Presently, 21 states and the District of Columbia grant Full Practice status to NPs, which according to the American Association of Nurse Practitioners means that “State practice and licensure laws provide for nurse practitioners to evaluate patients, diagnose, order and interpret diagnostic tests, initiate and manage treatments—including prescribe medications—under the exclusive licensure authority of the of the state board of nursing.” Please note that each of these states have their own individual rules but as a “Commonality” all require a Collaborative Agreement to be filed with the state. A Collaborative Agreement means that a Doctor of Medicine (MD) agrees to practice in collaboration with the Nurse Practitioner to review records once per month or as required by each state. Additionally, depending on the state there may be a requirement for a Nursing Protocol which defines what acts or procedures a Nurse Practitioner will be allowed to perform based on their agreement with the Collaborating Physician Provider. Nurse Practitioners may also prescribe “legend” drugs as long as they follow the guidelines approved by the board of nursing which are also referenced in the Nursing Protocol. This means the provider can also hold a DEA License. The following states allow full practice authority to NPs:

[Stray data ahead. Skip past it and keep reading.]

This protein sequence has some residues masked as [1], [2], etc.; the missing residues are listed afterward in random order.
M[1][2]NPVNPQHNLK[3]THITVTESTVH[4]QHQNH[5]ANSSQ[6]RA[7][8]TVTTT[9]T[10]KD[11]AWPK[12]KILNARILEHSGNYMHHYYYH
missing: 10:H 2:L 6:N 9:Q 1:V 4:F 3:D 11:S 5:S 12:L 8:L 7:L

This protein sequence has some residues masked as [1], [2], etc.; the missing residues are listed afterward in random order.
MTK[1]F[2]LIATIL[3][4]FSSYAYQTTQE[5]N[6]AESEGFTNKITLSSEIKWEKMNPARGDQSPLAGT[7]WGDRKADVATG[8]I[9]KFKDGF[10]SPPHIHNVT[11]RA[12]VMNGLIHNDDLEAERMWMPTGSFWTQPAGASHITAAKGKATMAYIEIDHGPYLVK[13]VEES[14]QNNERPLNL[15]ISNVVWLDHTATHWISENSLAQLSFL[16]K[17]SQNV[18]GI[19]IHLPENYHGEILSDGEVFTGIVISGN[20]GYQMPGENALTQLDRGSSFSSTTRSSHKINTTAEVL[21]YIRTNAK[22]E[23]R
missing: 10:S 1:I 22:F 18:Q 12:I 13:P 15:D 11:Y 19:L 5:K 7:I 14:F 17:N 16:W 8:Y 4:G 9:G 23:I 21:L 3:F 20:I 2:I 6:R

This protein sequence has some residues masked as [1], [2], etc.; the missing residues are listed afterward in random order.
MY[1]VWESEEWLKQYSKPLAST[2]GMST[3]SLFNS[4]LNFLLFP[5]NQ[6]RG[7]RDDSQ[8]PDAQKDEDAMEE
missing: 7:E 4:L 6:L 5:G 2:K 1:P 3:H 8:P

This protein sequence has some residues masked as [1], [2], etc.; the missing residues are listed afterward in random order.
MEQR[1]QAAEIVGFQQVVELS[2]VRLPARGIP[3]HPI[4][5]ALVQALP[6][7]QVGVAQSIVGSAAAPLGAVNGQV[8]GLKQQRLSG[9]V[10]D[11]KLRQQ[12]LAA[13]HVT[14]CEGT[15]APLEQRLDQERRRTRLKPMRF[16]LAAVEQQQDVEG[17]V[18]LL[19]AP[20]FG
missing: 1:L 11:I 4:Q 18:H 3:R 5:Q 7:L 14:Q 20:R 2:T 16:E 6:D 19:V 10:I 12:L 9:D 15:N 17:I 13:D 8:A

• Alaska
  • Arizona
  • Colorado
  • Connecticut
  • District of Columbia
  • Hawaii
  • Idaho
  • Iowa
  • Maine
  • Maryland
  • Minnesota
  • Montana
  • Nebraska
  • Nevada
  • New Hampshire
  • New Mexico
  • North Dakota
  • Oregon
  • Rhode Island
  • Vermont
  • Washington
  • Wyoming

The intermediate level of Reduced Practice states that “State practice and licensure law reduces the ability of nurse practitioners to engage in at least one element of NP practice. State law requires a regulated collaborative agreement with an outside health discipline in order for the NP to provide patient care or limits the setting or scope of one or more elements of NP practice.” The Reduced Practice norms apply to the states of:

  • Alabama
  • Arkansas
  • Delaware
  • Illinois
  • Indiana
  • Kansas
  • Kentucky
  • Louisiana
  • Mississippi
  • New Jersey
  • New York
  • Ohio
  • Pennsylvania
  • South Dakota
  • Utah
  • West Virginia
  • Wisconsin

Finally, the Restricted Practice means that “State practice and licensure law restricts the ability of a nurse practitioner to engage in at least one element of NP practice. State requires supervision, delegation, or team-management by an outside health discipline in order for the NP to provide patient care.” This means there must be a Medical Physician (MD) on the site at the time the Nurse Practitioner is actively seeing patients. The states that adhere to the Restricted Practice policy are:

  • California
  • Florida
  • Georgia
  • Massachusetts
  • Michigan
  • Missouri
  • North Carolina
  • Oklahoma
  • South Carolina
  • Tennessee
  • Texas
  • Virginia

With the rapidly growing state legislature in place we will find in the next 5 years that all Nurse Practitioners will be able to practice independently and will be able to open their own Group Practices. If you need assistance in setting up your practice, negotiating insurances, applying for State or DEA Licensing then CredAxis is your source for all of your Credentialing Needs. We will continue to bring education and news to all providers to bridge the gap on a national level.